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Maldives opposition candidate Muizzu projected to win presidential run-off | Elections News

Elections Commission of the Maldives shows Mohamed Muizzu winning 54 percent of ballots against incumbent Mohamed Solih in the second round after neither secured an outright victory earlier this month.

Maldives President Ibrahim Mohamed Solih has conceded defeat in a presidential run-off vote after an official count showed his rival Mohamed Muizzu in an impenetrable lead.

“Congratulations to president-elect Muizzu,” Solih wrote on X, formerly known as Twitter, after the Elections Commission of the Maldives showed his opponent winning 54 percent of ballots on Saturday.

“Thank you for the beautiful democratic example shown by the people in the elections,” he added. Official results are expected later on Sunday.

Muizzu, 45, emerged as the surprise frontrunner during the first round of voting on September 8, taking some 46 percent of the ballots cast. Solih – hurt by a low voter turnout and a split within his Maldivian Democratic Party (MDP) – won 39 percent.

The run-off was seen as having significant implications for the Maldives’s foreign policy, especially in deciding China and India’s battle for influence in the strategically located archipelago.

Maldives President Ibrahim Solih casts his vote [Dhahau Naseem/Reuters]

“Today’s result is a reflection of the patriotism of our people. A call on all our neighbours and bilateral partners to fully respect our independence and sovereignty,” a top official of Muizzu’s Progressive Party of Maldives, Mohamed Shareef, said according to the Associated Press news agency.

He told the news agency that it was also a mandate for Muizzu to resurrect the economy and the release of People’s National Congress party leader and former President Abdulla Yameen from prison.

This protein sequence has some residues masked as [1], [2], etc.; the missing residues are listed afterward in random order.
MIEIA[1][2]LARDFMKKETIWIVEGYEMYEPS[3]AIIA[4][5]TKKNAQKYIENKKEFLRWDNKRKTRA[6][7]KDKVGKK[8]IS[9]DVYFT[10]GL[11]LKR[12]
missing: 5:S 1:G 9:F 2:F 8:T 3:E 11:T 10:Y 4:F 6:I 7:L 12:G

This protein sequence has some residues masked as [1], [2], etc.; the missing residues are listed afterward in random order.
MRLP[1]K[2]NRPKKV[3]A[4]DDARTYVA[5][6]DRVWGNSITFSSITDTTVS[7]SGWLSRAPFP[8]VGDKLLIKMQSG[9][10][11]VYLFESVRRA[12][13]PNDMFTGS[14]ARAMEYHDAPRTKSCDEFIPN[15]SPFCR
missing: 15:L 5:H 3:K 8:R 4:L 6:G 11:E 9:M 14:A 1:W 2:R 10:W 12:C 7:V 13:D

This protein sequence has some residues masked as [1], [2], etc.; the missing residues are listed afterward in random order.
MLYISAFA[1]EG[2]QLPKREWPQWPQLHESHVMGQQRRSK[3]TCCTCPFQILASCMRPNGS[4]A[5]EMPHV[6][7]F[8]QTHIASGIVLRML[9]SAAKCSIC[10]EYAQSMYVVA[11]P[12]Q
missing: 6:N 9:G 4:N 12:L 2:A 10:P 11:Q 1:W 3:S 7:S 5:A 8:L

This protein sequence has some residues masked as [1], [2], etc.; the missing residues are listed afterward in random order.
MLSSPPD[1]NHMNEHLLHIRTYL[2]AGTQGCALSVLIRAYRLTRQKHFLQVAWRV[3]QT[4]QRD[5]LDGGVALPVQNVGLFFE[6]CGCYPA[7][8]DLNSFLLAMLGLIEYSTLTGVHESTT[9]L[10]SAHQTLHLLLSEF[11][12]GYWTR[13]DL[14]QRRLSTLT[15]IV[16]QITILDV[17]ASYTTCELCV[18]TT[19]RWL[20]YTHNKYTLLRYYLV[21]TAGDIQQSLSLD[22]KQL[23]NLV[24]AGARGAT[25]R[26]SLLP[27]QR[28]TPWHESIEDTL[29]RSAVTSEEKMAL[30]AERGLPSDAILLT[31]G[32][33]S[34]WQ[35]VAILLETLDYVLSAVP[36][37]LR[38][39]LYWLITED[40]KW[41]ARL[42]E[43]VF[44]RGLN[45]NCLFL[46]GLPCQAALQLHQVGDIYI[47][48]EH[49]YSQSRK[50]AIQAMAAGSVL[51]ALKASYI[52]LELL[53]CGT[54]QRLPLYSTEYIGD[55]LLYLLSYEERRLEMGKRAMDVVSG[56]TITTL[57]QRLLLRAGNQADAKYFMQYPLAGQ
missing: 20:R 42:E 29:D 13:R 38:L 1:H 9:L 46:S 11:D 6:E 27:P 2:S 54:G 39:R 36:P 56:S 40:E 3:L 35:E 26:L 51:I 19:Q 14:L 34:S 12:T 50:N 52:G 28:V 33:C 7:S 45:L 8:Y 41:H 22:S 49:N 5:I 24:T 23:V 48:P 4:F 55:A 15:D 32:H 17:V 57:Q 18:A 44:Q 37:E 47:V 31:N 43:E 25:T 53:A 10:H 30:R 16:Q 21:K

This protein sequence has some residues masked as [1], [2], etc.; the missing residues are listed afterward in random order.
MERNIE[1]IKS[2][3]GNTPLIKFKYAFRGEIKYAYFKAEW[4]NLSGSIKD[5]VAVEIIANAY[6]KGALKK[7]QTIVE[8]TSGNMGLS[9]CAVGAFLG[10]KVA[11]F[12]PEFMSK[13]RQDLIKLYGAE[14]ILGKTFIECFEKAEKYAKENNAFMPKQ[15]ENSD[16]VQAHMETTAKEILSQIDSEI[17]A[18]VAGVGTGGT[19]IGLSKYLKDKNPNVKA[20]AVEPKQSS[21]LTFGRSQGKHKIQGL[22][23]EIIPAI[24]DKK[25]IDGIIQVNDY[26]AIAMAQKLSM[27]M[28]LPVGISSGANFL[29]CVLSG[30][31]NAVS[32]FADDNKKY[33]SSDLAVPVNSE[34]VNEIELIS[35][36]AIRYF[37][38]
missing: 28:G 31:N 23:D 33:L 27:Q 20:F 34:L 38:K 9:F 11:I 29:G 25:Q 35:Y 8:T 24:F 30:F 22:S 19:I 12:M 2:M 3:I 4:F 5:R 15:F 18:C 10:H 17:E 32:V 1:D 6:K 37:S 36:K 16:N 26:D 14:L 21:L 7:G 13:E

Yameen is serving a prison term for corruption and money laundering, but his supporters say he has been jailed for political reasons. Muizzu had served as the housing minister for seven years and is currently the mayor of the capital Male.

Watchdog group Transparency Maldives said there had been some incidents of “electoral violence,” without specifying further details.

There were more than 282,000 eligible voters and turnout was 78 percent an hour before the polling stations closed.

Solih, 61, will serve as caretaker president until his successor is inaugurated on November 17.

India, China angle

Solih, who was first elected president in 2018, was battling allegations by Muizzu that he had allowed India an unchecked presence in the country. Muizzu is viewed as pro-China.

Solih has insisted that the Indian military’s presence in the Maldives was only to build a dockyard under an agreement between the two governments and that his country’s sovereignty will not be violated.

Muizzu promised that if he won the presidency, he would remove Indian troops from the Maldives and balance the country’s trade relations, which he claimed were heavily in India’s favour.

Ahmed Shaheed, a former foreign minister of the Maldives, termed the election verdict as a public revolt against the government’s failure to meet economic and governance expectations rather than concerns over Indian influence.

“I don’t think India was at all in the people’s minds,” Saheed said.

Solih suffered a setback closer to the election when Mohamed Nasheed, a charismatic former president, broke away from his Maldivian Democratic Party (MDP) and fielded his own candidate in the first round. He decided to remain neutral in the second round.

“Nasheed’s departure took the motherboard away from the MDP,” Shaheed said.

Yameen, leader of the People’s National Congress, made the Maldives a part of China’s Belt and Road Initiative during his presidency from 2013 to 2018. The initiative is meant to build railroads, ports and highways to expand trade – and China’s influence – across Asia, Africa and Europe.

Nevertheless, Muizzu is unlikely to change the foreign policy of affording an important place to India – rather, opposition to Chinese projects is likely to lessen, evening power balances out, Shaheed said.

Sumber: www.aljazeera.com

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